Login Register Subscribe
Current Issue

Cancer diagnosis leaves employers looking for more resources

Reprints

Employers say they need resources for providing guidance to workers diagnosed with cancer and evaluating the quality and outcomes of cancer treatments available, according to a report released Thursday.

A lack of information has left employers unsure of how to determine the best cancer treatments and providers, and as a result, how to best manage their cancer benefits, the Northeast Business Group on Health said in the report.

The cost of cancer care continues to grow. Cancer treatment accounts for 12% of total medical costs for U.S. employers, but only 1% of the total claims, New York-based NEBGH said.

Employers spent $246 billion in total cancer-related costs in 2010, the report said.

“The high cost of cancer care is a big concern for employers, but even before addressing those costs, they want to understand what, exactly, it is they are purchasing,” Laurel Pickering, president and CEO of NEBGH, said in a statement announcing the report.

NEGBH found that employers face gaps in understanding the efficacy of cancer treatments, variations in chemotherapy cost depending on site of care, outcomes at cancer centers of excellence compared with local hospitals, and the types of support programs most helpful for employees.

Employers, health plans and other stakeholders can work together “to improve outcomes-based cancer data so that employers can better understand the impact of care on their employee populations, design value-based purchasing strategies informed by that data, and use value-based benefit design to steer employees into high-performing networks of providers where available,” according to the statement.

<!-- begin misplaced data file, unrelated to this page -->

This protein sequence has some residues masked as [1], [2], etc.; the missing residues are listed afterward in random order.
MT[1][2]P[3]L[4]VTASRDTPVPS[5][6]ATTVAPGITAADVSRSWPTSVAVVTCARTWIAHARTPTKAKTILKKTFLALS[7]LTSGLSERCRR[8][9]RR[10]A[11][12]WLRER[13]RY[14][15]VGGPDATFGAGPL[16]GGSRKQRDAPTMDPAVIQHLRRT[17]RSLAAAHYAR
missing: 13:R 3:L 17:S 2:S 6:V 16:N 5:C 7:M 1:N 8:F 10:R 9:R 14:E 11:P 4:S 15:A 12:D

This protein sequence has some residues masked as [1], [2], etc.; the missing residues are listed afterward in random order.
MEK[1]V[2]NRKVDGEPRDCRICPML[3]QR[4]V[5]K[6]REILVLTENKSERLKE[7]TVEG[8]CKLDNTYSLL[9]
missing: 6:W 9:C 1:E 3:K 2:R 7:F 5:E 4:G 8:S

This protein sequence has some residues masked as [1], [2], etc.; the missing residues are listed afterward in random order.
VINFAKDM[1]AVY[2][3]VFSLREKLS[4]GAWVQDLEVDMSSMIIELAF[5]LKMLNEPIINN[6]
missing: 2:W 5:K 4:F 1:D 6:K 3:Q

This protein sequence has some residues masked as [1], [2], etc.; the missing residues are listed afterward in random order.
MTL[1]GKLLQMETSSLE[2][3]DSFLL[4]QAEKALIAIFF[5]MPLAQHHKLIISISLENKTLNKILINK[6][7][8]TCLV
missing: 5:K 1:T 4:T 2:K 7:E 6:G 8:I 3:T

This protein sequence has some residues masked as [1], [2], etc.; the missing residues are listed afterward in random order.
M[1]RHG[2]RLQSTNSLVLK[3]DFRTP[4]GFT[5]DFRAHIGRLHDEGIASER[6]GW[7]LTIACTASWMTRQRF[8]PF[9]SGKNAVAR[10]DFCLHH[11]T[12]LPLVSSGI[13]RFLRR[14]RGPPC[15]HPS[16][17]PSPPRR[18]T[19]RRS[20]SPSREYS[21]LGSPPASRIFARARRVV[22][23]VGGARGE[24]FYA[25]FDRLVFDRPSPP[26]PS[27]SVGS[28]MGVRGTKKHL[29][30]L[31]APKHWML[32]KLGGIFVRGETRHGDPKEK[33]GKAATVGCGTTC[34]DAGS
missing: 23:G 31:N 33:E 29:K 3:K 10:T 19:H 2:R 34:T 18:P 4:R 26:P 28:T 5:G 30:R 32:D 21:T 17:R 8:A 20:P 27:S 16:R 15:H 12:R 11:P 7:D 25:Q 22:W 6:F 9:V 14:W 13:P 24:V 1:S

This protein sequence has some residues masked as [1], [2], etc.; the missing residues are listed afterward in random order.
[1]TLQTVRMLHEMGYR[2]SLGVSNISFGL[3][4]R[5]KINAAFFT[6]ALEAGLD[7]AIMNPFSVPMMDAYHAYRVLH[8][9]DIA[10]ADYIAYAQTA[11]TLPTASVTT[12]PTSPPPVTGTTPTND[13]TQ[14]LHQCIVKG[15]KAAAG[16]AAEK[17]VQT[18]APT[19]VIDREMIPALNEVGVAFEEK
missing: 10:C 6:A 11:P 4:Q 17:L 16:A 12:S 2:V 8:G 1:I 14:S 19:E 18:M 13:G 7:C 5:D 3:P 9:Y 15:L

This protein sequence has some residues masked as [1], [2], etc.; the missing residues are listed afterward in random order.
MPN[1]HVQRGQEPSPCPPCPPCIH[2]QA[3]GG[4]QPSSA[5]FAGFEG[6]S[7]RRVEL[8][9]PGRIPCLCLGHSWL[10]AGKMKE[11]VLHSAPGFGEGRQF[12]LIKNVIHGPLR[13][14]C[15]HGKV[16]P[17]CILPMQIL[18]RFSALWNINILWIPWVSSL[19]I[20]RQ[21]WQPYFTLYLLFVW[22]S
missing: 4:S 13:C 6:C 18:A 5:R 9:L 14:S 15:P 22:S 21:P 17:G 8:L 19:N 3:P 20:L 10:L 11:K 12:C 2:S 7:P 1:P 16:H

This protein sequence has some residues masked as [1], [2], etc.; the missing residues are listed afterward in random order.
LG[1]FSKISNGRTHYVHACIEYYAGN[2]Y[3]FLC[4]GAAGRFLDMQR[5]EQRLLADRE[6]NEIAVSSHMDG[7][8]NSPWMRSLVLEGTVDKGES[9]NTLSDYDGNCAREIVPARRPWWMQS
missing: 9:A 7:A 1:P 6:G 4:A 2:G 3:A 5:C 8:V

“Employers need clear guidelines and outcomes data to assess cancer care quality and value, and they also need resources for providing guidance and support to employees with a cancer diagnosis or a diagnosis in their family. Fear is a huge factor, and benefits managers want to be better equipped to deal with the emotional toll and the myriad of confusing treatment options, disability issues and financial ramifications associated with a cancer diagnosis,” Ms. Pickering said.

“Cancer is not one disease but hundreds,” Dr. Jeremy Nobel, executive director of NEBGH’s Solutions Center, said in the statement. “Adding to this complexity are substantial emotional, social and financial burdens incurred once a cancer diagnosis affects an employee or a family member. Employers need more education about aspects of cancer care quality and cost including commonly accepted standards of care, definitions of centers of excellence, advances in genomic testing and personalized medicine, and the large variations in the cost of oncology medicines and their administration. They also need better tools and innovative new approaches for assisting patients and their families on what we call the multifaceted cancer journey, including emotional, social, and financial concerns.”